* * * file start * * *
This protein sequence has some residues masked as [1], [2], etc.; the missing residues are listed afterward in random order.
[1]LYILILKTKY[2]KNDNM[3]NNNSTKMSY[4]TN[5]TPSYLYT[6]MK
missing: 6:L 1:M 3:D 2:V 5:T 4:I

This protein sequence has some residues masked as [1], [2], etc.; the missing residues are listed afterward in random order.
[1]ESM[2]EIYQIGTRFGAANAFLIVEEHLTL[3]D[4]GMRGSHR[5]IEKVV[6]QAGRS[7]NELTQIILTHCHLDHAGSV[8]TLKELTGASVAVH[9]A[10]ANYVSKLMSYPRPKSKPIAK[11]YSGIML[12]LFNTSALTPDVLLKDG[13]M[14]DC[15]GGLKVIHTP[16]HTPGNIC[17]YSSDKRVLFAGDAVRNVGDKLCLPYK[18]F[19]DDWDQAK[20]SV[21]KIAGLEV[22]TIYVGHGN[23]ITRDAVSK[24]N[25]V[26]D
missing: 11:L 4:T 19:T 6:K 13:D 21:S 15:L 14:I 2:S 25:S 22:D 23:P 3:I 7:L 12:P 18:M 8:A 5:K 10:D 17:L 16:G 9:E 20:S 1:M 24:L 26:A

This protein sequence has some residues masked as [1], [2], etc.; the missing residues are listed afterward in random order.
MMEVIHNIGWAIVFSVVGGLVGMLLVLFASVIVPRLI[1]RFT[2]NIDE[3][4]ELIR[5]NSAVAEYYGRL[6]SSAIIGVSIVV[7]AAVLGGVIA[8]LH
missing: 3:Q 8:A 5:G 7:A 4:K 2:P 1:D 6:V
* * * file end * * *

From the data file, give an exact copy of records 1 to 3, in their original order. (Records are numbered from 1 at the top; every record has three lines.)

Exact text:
This protein sequence has some residues masked as [1], [2], etc.; the missing residues are listed afterward in random order.
[1]LYILILKTKY[2]KNDNM[3]NNNSTKMSY[4]TN[5]TPSYLYT[6]MK
missing: 6:L 1:M 3:D 2:V 5:T 4:I

This protein sequence has some residues masked as [1], [2], etc.; the missing residues are listed afterward in random order.
[1]ESM[2]EIYQIGTRFGAANAFLIVEEHLTL[3]D[4]GMRGSHR[5]IEKVV[6]QAGRS[7]NELTQIILTHCHLDHAGSV[8]TLKELTGASVAVH[9]A[10]ANYVSKLMSYPRPKSKPIAK[11]YSGIML[12]LFNTSALTPDVLLKDG[13]M[14]DC[15]GGLKVIHTP[16]HTPGNIC[17]YSSDKRVLFAGDAVRNVGDKLCLPYK[18]F[19]DDWDQAK[20]SV[21]KIAGLEV[22]TIYVGHGN[23]ITRDAVSK[24]N[25]V[26]D
missing: 11:L 4:T 19:T 6:K 13:D 21:S 15:L 14:I 2:S 25:S 22:D 23:P 3:I 7:L 12:P 18:M 8:A 5:K 10:D 17:L 16:G 9:E 20:S 1:M 24:L 26:A

This protein sequence has some residues masked as [1], [2], etc.; the missing residues are listed afterward in random order.
MMEVIHNIGWAIVFSVVGGLVGMLLVLFASVIVPRLI[1]RFT[2]NIDE[3][4]ELIR[5]NSAVAEYYGRL[6]SSAIIGVSIVV[7]AAVLGGVIA[8]LH
missing: 3:Q 8:A 5:G 7:A 4:K 2:P 1:D 6:V